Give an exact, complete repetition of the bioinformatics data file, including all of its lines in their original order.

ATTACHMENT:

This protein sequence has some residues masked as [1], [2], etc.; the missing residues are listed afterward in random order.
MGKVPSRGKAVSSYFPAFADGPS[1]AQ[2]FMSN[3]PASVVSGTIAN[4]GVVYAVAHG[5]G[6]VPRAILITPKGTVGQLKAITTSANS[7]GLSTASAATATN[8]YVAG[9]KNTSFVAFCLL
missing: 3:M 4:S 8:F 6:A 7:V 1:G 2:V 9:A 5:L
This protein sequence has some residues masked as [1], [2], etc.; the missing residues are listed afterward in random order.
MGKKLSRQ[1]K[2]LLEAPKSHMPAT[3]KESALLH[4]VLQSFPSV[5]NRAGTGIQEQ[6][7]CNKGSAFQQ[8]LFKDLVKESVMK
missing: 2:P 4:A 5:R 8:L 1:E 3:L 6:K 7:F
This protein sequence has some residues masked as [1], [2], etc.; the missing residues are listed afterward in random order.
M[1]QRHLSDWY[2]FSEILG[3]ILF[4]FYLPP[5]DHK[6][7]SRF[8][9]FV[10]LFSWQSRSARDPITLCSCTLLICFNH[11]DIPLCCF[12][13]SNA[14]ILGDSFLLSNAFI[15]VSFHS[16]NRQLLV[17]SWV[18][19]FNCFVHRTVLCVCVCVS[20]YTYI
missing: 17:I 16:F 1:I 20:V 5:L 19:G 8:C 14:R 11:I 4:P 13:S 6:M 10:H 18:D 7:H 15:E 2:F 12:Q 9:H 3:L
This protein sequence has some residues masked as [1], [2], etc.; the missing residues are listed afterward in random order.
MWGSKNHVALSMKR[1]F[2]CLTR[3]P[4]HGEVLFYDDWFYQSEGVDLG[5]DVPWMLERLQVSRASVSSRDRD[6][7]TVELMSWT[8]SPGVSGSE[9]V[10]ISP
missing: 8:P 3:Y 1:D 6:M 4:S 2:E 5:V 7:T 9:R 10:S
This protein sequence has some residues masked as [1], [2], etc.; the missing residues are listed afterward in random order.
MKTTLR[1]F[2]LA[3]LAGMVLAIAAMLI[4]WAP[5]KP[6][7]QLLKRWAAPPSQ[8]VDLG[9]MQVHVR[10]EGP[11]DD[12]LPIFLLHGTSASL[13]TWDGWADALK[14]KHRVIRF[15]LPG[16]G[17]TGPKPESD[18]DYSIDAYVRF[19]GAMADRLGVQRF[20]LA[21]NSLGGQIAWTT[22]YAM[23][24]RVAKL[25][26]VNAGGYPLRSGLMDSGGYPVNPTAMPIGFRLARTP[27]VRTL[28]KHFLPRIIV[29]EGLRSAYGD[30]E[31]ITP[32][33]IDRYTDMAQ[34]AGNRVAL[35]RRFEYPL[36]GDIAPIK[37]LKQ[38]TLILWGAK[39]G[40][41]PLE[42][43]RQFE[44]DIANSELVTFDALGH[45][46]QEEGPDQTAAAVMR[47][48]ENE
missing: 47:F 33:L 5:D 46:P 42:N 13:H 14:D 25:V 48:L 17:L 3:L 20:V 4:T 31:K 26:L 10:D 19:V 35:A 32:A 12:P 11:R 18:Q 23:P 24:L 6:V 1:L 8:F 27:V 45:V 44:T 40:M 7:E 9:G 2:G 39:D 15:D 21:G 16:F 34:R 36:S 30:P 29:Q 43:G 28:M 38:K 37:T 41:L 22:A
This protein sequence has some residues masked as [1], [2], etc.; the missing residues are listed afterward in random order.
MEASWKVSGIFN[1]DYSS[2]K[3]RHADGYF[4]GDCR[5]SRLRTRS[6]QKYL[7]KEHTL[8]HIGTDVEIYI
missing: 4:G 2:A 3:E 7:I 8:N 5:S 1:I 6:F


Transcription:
This protein sequence has some residues masked as [1], [2], etc.; the missing residues are listed afterward in random order.
MGKVPSRGKAVSSYFPAFADGPS[1]AQ[2]FMSN[3]PASVVSGTIAN[4]GVVYAVAHG[5]G[6]VPRAILITPKGTVGQLKAITTSANS[7]GLSTASAATATN[8]YVAG[9]KNTSFVAFCLL
missing: 3:M 4:S 8:F 6:A 7:V 1:G 2:V 9:A 5:L
This protein sequence has some residues masked as [1], [2], etc.; the missing residues are listed afterward in random order.
MGKKLSRQ[1]K[2]LLEAPKSHMPAT[3]KESALLH[4]VLQSFPSV[5]NRAGTGIQEQ[6][7]CNKGSAFQQ[8]LFKDLVKESVMK
missing: 2:P 4:A 5:R 8:L 1:E 3:L 6:K 7:F
This protein sequence has some residues masked as [1], [2], etc.; the missing residues are listed afterward in random order.
M[1]QRHLSDWY[2]FSEILG[3]ILF[4]FYLPP[5]DHK[6][7]SRF[8][9]FV[10]LFSWQSRSARDPITLCSCTLLICFNH[11]DIPLCCF[12][13]SNA[14]ILGDSFLLSNAFI[15]VSFHS[16]NRQLLV[17]SWV[18][19]FNCFVHRTVLCVCVCVS[20]YTYI
missing: 17:I 16:F 1:I 20:V 5:L 19:G 8:C 14:R 11:I 4:P 13:S 6:M 10:H 18:D 7:H 15:E 2:F 12:Q 9:H 3:L
This protein sequence has some residues masked as [1], [2], etc.; the missing residues are listed afterward in random order.
MWGSKNHVALSMKR[1]F[2]CLTR[3]P[4]HGEVLFYDDWFYQSEGVDLG[5]DVPWMLERLQVSRASVSSRDRD[6][7]TVELMSWT[8]SPGVSGSE[9]V[10]ISP
missing: 8:P 3:Y 1:D 6:M 4:S 2:E 5:V 7:T 9:R 10:S
This protein sequence has some residues masked as [1], [2], etc.; the missing residues are listed afterward in random order.
MKTTLR[1]F[2]LA[3]LAGMVLAIAAMLI[4]WAP[5]KP[6][7]QLLKRWAAPPSQ[8]VDLG[9]MQVHVR[10]EGP[11]DD[12]LPIFLLHGTSASL[13]TWDGWADALK[14]KHRVIRF[15]LPG[16]G[17]TGPKPESD[18]DYSIDAYVRF[19]GAMADRLGVQRF[20]LA[21]NSLGGQIAWTT[22]YAM[23][24]RVAKL[25][26]VNAGGYPLRSGLMDSGGYPVNPTAMPIGFRLARTP[27]VRTL[28]KHFLPRIIV[29]EGLRSAYGD[30]E[31]ITP[32][33]IDRYTDMAQ[34]AGNRVAL[35]RRFEYPL[36]GDIAPIK[37]LKQ[38]TLILWGAK[39]G[40][41]PLE[42][43]RQFE[44]DIANSELVTFDALGH[45][46]QEEGPDQTAAAVMR[47][48]ENE
missing: 47:F 33:L 5:D 46:P 42:N 13:H 14:D 25:V 48:L 17:L 3:L 20:V 4:T 31:K 26:L 10:D 19:V 35:A 32:A 12:P 11:R 18:Q 23:P 24:L 6:V 1:L 8:F 27:V 45:V 44:T 40:M 7:E 9:G 2:G 39:D 15:D 21:G 16:F 34:R 36:S 30:P 29:Q 43:G 28:M 38:K 37:T 41:L 22:A
This protein sequence has some residues masked as [1], [2], etc.; the missing residues are listed afterward in random order.
MEASWKVSGIFN[1]DYSS[2]K[3]RHADGYF[4]GDCR[5]SRLRTRS[6]QKYL[7]KEHTL[8]HIGTDVEIYI
missing: 4:G 2:A 3:E 7:I 8:N 5:S 1:I 6:F